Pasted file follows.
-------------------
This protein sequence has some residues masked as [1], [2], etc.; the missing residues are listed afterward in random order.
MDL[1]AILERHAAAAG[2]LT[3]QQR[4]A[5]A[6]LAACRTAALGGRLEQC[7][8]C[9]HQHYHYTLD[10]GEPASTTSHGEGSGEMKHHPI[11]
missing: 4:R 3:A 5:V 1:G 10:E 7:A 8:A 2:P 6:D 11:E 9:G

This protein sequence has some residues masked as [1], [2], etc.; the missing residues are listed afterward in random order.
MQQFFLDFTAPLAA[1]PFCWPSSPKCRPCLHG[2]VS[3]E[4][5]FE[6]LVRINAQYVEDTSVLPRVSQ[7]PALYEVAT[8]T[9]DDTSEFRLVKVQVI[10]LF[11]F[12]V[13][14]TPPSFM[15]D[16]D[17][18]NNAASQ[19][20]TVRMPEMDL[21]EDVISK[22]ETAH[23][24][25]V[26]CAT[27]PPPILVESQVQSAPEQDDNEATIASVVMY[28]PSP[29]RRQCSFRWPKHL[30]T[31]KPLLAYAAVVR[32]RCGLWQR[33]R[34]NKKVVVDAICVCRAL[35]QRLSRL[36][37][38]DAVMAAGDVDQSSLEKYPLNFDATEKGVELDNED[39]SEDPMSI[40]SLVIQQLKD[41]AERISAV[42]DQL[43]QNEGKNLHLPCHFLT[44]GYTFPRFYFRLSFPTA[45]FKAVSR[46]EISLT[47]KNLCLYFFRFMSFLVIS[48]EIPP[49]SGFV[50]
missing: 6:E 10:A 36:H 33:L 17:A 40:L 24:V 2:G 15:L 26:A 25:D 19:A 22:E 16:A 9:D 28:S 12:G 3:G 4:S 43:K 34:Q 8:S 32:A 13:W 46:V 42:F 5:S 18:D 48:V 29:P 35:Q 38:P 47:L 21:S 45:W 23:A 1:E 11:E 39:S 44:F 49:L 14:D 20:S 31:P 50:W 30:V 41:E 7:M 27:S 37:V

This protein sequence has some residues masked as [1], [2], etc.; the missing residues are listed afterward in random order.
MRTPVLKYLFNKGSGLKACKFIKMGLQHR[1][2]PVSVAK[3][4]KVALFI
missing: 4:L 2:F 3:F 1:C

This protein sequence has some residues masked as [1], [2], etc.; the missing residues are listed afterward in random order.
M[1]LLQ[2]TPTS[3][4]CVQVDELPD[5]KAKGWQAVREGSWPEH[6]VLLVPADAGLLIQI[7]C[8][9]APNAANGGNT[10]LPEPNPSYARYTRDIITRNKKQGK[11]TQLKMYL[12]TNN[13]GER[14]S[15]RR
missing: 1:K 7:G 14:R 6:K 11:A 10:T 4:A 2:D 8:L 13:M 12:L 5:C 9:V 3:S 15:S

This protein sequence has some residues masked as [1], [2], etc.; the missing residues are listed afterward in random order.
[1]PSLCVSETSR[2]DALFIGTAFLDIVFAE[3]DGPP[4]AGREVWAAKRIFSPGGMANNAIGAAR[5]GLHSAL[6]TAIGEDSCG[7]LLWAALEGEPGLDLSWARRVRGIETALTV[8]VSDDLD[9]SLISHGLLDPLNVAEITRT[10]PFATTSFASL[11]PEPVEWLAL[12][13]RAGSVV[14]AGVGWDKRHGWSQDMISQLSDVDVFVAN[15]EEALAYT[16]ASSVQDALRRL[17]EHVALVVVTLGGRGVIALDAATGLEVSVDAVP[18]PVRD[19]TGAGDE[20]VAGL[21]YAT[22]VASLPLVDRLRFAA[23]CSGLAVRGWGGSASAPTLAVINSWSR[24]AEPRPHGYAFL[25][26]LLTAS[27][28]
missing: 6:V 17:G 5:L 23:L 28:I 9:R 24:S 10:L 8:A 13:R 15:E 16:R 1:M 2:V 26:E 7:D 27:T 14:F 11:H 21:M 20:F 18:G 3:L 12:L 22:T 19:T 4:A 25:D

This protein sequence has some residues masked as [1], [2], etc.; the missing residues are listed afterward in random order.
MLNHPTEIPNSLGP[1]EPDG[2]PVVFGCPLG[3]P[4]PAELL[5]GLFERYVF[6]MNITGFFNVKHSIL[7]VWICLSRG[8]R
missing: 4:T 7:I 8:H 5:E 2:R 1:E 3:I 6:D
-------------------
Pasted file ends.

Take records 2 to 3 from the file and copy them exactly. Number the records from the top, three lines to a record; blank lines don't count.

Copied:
This protein sequence has some residues masked as [1], [2], etc.; the missing residues are listed afterward in random order.
MQQFFLDFTAPLAA[1]PFCWPSSPKCRPCLHG[2]VS[3]E[4][5]FE[6]LVRINAQYVEDTSVLPRVSQ[7]PALYEVAT[8]T[9]DDTSEFRLVKVQVI[10]LF[11]F[12]V[13][14]TPPSFM[15]D[16]D[17][18]NNAASQ[19][20]TVRMPEMDL[21]EDVISK[22]ETAH[23][24][25]V[26]CAT[27]PPPILVESQVQSAPEQDDNEATIASVVMY[28]PSP[29]RRQCSFRWPKHL[30]T[31]KPLLAYAAVVR[32]RCGLWQR[33]R[34]NKKVVVDAICVCRAL[35]QRLSRL[36][37][38]DAVMAAGDVDQSSLEKYPLNFDATEKGVELDNED[39]SEDPMSI[40]SLVIQQLKD[41]AERISAV[42]DQL[43]QNEGKNLHLPCHFLT[44]GYTFPRFYFRLSFPTA[45]FKAVSR[46]EISLT[47]KNLCLYFFRFMSFLVIS[48]EIPP[49]SGFV[50]
missing: 6:E 10:A 36:H 33:L 17:A 40:L 24:V 2:G 15:L 26:A 25:D 19:A 22:E 16:A 9:D 28:S 12:G 3:G 4:S 43:K 34:Q 8:S 32:A 13:W 46:V 42:F 5:S 18:D 48:V 29:P 35:Q 38:P 47:L 21:S 45:W 23:A 1:E 11:E 39:S 44:F 49:L 14:D 20:S 31:P 50:W 30:V 41:E 7:M 27:S 37:V

This protein sequence has some residues masked as [1], [2], etc.; the missing residues are listed afterward in random order.
MRTPVLKYLFNKGSGLKACKFIKMGLQHR[1][2]PVSVAK[3][4]KVALFI
missing: 4:L 2:F 3:F 1:C